There are several different strains of feline calicivirus, and all are highly contagious. A cat can contract FCV when it comes into direct contact with aerosolized droplets from an infected cat’s saliva, eye or nose discharge, or sneezes. The virus enters the cat’s body through its nose, mouth, or eyes.
Feline calicivirus is commonly seen in environments with large numbers of cats. Animal shelters and veterinary clinics are considered high-risk locations. In places where many such cats coexist, a single cat’s illness is sufficient for the disease to spread. Cats who have received all the vaccines of the FVRCP vaccine may have some immunity to calicivirus. The letter C in the name of this combined vaccine is an abbreviation for calicivirus. However, because there is more than one strain of feline calicivirus, the vaccine is not completely protective. However, vaccinated cats can still get calicivirus, but the disease is milder in these cats.
Diagnosis and Treatment of Calicivirus Infection
In general, the veterinarian makes a diagnosis by looking at the cat’s symptoms. Nasal and eye discharge and ulcers around the mouth are the most common symptoms. However, sometimes a swab is taken from the mouth, nose, and eyes of the sick cat and tested for the presence of the virus. X-rays may also be required to rule out other possible ailments in cats with limping.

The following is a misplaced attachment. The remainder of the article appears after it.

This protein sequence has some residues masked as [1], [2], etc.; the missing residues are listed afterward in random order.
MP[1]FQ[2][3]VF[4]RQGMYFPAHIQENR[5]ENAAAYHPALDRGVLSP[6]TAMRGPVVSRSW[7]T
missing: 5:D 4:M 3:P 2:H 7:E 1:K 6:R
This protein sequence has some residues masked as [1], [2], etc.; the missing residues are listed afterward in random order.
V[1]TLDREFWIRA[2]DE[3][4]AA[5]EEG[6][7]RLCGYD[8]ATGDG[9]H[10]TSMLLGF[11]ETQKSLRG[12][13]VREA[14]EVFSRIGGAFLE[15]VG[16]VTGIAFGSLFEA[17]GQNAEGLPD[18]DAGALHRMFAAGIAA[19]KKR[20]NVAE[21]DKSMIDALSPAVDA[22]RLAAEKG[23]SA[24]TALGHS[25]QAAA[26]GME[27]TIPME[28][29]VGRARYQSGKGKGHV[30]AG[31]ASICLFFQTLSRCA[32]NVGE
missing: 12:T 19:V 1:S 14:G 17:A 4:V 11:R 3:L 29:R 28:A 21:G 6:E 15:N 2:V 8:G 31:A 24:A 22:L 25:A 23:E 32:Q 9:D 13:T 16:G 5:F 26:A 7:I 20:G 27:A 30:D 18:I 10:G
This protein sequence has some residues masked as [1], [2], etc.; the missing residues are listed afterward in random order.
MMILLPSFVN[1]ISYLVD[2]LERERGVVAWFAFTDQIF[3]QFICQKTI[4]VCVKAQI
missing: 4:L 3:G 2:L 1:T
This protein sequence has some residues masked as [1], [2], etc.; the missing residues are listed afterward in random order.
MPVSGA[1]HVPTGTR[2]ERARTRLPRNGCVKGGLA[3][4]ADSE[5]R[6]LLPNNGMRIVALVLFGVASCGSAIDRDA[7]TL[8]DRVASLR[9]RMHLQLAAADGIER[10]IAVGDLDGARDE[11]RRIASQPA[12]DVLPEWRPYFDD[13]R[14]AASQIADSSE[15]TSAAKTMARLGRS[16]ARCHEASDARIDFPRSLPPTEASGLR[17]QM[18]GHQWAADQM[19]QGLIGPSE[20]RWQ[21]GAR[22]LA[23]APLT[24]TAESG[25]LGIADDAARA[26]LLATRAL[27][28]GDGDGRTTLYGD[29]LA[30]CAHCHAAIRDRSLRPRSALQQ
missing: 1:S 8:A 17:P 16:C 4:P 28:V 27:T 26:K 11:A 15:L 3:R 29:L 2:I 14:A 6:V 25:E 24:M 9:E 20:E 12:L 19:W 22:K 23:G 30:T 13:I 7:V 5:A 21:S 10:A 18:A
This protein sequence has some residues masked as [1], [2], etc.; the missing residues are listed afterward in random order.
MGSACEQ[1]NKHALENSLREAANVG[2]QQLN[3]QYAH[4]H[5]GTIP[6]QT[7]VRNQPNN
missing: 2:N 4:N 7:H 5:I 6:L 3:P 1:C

There is no cure for feline calicivirus. However, supportive treatment is applied for the cat to get through the process comfortably. The emergence of secondary bacterial infections such as pneumonia is also prevented by supportive treatment.
Cats with mild upper respiratory tract infections are usually treated at home. Nasal spray, eye drops and anti-inflammatory drugs are used to relieve inflammation in the eye. Anti-biotic therapy may also be required to treat secondary infections. Loss of appetite occurs because infected cats cannot taste or smell normally. In addition, sores around the mouth prevent cats from eating comfortably. Appetizers can be used for cats that do not eat enough food. Strong flavored and soft foods should be preferred for a healthy diet until the cat recovers.
Cats with severe disease may require intensive care. These cats are usually treated with serum. In cats with pneumonia, treatments for better breathing are applied. Cats that do not eat are usually placed in a feeding tube.
Feline calicivirus infection may clear up completely, but some cats may be carriers even if they fully recover. Usually carriers are for a short time, but some cats can remain carriers for life.
The most effective method of protecting cats from calicivirus infection is regular vaccinations. Although the vaccine does not provide complete protection against calicivirus infection, it helps to relieve symptoms and ease the infection. Cats with calicivirus infection should be quarantined so that they do not infect other cats. The places where there are many cats should be cleaned in detail and routinely, and the environment should be disinfected with disinfectants that are not harmful to animals during cleaning.